Banogu doesn’t pop off the tape as an extraordinary athlete, but a closer look will show his athletic profile mirrors that of Khalil Mack and Von Miller. Our own Brett Yarris has worked exclusively with Banogu and claims the Chicago Bears have told Banogo he reminds them of Mack. Here is Brett’s analysis of Banogu from his one-on-one time with the TCU prospect:

“He can be an every down starter. He’s got the athleticism to play off ball LB, which some teams have worked him out at. At worst he’ll be a situational pass rusher. But his versatility on the edge is astounding. Due to the scheme employed at TCU, Ben was forced to become a versatile edge defender using his athleticism to be good at things he shouldn’t be good at but is.”

Round 5, Pick 139: Mark Fields, CB, Clemson

It could be said Fields was the most talented Clemson cornerback amongst their top three, so it is a bit puzzling he was never able to lock down a starting role. If he falls out of the top 100, it won’t be because of talent. He played well the second half of the National Championship against Alabama and had a solid week at the senior bowl. He can be a starting corner in the NFL, but other factors could force him to fall down draft boards.

Round 6, Pick 174: Hunter Renfrow, WR, Clemson

Renfrow is not necessarily a big-time athlete but has arguably the surest hands in the draft. His ability to win contested catches and above average route running for a rookie will help him be productive from day one.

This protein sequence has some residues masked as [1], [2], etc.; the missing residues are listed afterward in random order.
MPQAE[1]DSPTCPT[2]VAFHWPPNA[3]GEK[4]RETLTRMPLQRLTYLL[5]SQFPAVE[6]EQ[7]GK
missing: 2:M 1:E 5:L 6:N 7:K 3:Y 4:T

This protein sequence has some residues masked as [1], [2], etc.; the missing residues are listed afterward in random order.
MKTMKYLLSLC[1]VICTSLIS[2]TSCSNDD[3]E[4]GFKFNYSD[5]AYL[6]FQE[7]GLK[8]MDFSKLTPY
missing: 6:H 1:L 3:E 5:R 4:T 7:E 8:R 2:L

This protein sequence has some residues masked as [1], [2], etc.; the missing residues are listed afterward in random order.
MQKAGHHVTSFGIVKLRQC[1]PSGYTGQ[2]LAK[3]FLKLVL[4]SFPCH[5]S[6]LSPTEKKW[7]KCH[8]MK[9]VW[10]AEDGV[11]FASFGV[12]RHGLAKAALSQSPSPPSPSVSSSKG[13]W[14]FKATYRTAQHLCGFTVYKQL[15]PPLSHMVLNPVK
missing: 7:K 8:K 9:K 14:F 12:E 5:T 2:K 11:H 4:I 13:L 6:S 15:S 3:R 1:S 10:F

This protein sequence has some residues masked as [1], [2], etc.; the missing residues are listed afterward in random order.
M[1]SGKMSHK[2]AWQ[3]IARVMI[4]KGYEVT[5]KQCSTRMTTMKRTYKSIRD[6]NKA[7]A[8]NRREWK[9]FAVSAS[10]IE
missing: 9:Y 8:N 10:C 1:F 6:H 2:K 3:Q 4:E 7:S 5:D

Round 6, Pick 179: Malik Grant, S, Marshall

His best trait is his run defense, but he can also hold his own in man coverage against receivers with similar athleticism. That should be enough to help him be productive right away in the NFL, with a chance to become an every down starter.

Round 7, Pick 248: Ryan Bates, OT, Penn State

Bates is a swing offensive lineman who profiles best as a sixth man who can make spot starts up and down the line. Familiarity with zone blocking schemes is a plus for Kingsbury.

Round 7, Pick 249: Saivon Smith, CB, Alabama

Some teams akin him to Richard Sherman according to The Draft Analysts podcast host Tony Pauline. Like Sherman, he is long and ran the 40-yard dash in a near identical time. He is a late round developmental project who could blossom into a starter. Getting to study Patrick Peterson‘s work habits every day will be invaluable for Saivon.

Round 7, Pick 254: James Williams, RB, Washington State University

Williams posted two 70 catch seasons at WSU, checking in at 202 receptions for his collegiate career. His skill set as a pass-catcher translates perfectly into today’s NFL, and he should be able to carve out a role right away.


I believe the Cardinals should trade out of the first pick and get a haul in this draft or the next. That said, if they stand pat, I believe this is the route they should take. Build around Rosen and don’t fault him for last year because very few Qbs would have been successful in that situation.

The thing I love about Arizona’s offseason is they brought in veterans from winning teams. No matter which rookies they select, there is someone to study and learn from at each position. Because of this, I think the future looks exceptionally bright for Arizona.